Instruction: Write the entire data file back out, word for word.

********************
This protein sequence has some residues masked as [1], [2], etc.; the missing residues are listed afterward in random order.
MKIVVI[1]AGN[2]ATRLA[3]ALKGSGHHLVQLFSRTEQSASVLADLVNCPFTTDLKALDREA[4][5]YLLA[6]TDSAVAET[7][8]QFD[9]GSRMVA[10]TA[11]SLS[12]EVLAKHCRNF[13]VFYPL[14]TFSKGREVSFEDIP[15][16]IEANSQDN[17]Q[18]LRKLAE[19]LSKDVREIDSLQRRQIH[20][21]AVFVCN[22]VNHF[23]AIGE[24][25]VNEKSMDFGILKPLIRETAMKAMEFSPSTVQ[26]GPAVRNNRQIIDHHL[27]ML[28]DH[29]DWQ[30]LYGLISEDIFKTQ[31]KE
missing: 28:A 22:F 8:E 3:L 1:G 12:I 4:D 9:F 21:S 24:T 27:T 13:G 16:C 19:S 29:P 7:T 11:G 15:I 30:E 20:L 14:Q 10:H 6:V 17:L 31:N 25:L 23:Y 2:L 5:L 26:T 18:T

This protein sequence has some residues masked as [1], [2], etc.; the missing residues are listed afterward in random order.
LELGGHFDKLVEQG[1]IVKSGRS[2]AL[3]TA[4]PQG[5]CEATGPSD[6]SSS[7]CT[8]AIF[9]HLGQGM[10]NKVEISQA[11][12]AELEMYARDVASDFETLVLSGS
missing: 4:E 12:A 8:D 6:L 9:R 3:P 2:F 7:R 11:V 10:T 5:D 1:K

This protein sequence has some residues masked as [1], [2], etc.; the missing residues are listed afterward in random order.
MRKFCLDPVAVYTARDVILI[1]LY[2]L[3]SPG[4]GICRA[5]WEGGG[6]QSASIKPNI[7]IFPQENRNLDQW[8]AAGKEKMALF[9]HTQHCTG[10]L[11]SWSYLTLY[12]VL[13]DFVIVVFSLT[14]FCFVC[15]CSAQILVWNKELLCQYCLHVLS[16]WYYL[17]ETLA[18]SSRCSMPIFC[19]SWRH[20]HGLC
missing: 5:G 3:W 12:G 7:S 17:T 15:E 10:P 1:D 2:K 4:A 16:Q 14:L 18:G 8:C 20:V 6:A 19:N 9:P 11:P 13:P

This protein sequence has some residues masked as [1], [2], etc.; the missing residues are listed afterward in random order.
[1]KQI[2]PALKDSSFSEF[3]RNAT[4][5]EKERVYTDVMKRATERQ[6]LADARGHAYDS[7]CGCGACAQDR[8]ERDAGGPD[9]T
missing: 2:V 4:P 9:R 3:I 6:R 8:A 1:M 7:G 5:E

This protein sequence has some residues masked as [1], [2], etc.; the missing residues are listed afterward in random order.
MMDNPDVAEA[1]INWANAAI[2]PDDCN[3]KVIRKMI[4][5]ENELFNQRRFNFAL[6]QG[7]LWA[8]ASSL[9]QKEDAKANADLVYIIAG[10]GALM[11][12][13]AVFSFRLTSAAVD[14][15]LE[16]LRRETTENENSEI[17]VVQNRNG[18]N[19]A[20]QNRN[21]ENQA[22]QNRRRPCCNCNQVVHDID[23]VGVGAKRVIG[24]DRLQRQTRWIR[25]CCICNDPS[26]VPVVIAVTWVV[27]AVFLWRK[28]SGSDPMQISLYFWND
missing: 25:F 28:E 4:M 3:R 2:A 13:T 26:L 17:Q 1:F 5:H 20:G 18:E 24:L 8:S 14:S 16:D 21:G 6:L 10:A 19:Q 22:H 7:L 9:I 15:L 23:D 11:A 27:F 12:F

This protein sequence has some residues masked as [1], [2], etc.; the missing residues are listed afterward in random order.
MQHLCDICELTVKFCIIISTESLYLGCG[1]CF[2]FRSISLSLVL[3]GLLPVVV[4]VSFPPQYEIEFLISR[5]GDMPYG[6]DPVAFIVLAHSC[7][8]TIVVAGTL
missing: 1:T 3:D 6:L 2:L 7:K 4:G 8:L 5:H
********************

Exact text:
This protein sequence has some residues masked as [1], [2], etc.; the missing residues are listed afterward in random order.
MKIVVI[1]AGN[2]ATRLA[3]ALKGSGHHLVQLFSRTEQSASVLADLVNCPFTTDLKALDREA[4][5]YLLA[6]TDSAVAET[7][8]QFD[9]GSRMVA[10]TA[11]SLS[12]EVLAKHCRNF[13]VFYPL[14]TFSKGREVSFEDIP[15][16]IEANSQDN[17]Q[18]LRKLAE[19]LSKDVREIDSLQRRQIH[20][21]AVFVCN[22]VNHF[23]AIGE[24][25]VNEKSMDFGILKPLIRETAMKAMEFSPSTVQ[26]GPAVRNNRQIIDHHL[27]ML[28]DH[29]DWQ[30]LYGLISEDIFKTQ[31]KE
missing: 28:A 22:F 8:E 3:L 1:G 12:I 4:D 9:F 21:S 24:T 27:T 13:G 16:C 19:S 29:P 7:T 11:G 15:I 30:E 20:L 14:Q 10:H 6:V 17:L 31:N 25:L 23:Y 2:L 5:L 26:T 18:T

This protein sequence has some residues masked as [1], [2], etc.; the missing residues are listed afterward in random order.
LELGGHFDKLVEQG[1]IVKSGRS[2]AL[3]TA[4]PQG[5]CEATGPSD[6]SSS[7]CT[8]AIF[9]HLGQGM[10]NKVEISQA[11][12]AELEMYARDVASDFETLVLSGS
missing: 4:E 12:A 8:D 6:L 9:R 3:P 2:F 7:R 11:V 10:T 5:D 1:K

This protein sequence has some residues masked as [1], [2], etc.; the missing residues are listed afterward in random order.
MRKFCLDPVAVYTARDVILI[1]LY[2]L[3]SPG[4]GICRA[5]WEGGG[6]QSASIKPNI[7]IFPQENRNLDQW[8]AAGKEKMALF[9]HTQHCTG[10]L[11]SWSYLTLY[12]VL[13]DFVIVVFSLT[14]FCFVC[15]CSAQILVWNKELLCQYCLHVLS[16]WYYL[17]ETLA[18]SSRCSMPIFC[19]SWRH[20]HGLC
missing: 5:G 3:W 12:G 7:S 17:T 15:E 10:P 1:D 2:K 4:A 16:Q 14:L 18:G 8:C 20:V 6:A 19:N 9:P 11:P 13:P

This protein sequence has some residues masked as [1], [2], etc.; the missing residues are listed afterward in random order.
[1]KQI[2]PALKDSSFSEF[3]RNAT[4][5]EKERVYTDVMKRATERQ[6]LADARGHAYDS[7]CGCGACAQDR[8]ERDAGGPD[9]T
missing: 2:V 4:P 9:R 3:I 6:R 8:A 1:M 7:G 5:E

This protein sequence has some residues masked as [1], [2], etc.; the missing residues are listed afterward in random order.
MMDNPDVAEA[1]INWANAAI[2]PDDCN[3]KVIRKMI[4][5]ENELFNQRRFNFAL[6]QG[7]LWA[8]ASSL[9]QKEDAKANADLVYIIAG[10]GALM[11][12][13]AVFSFRLTSAAVD[14][15]LE[16]LRRETTENENSEI[17]VVQNRNG[18]N[19]A[20]QNRN[21]ENQA[22]QNRRRPCCNCNQVVHDID[23]VGVGAKRVIG[24]DRLQRQTRWIR[25]CCICNDPS[26]VPVVIAVTWVV[27]AVFLWRK[28]SGSDPMQISLYFWND
missing: 25:F 28:E 4:M 3:R 2:A 13:T 26:L 17:Q 1:F 5:H 20:G 18:E 24:L 8:S 14:S 16:D 21:G 6:L 10:A 19:Q 22:H 7:L 9:I 15:L 23:D 11:A 27:F 12:F

This protein sequence has some residues masked as [1], [2], etc.; the missing residues are listed afterward in random order.
MQHLCDICELTVKFCIIISTESLYLGCG[1]CF[2]FRSISLSLVL[3]GLLPVVV[4]VSFPPQYEIEFLISR[5]GDMPYG[6]DPVAFIVLAHSC[7][8]TIVVAGTL
missing: 1:T 3:D 6:L 2:L 7:K 4:G 8:L 5:H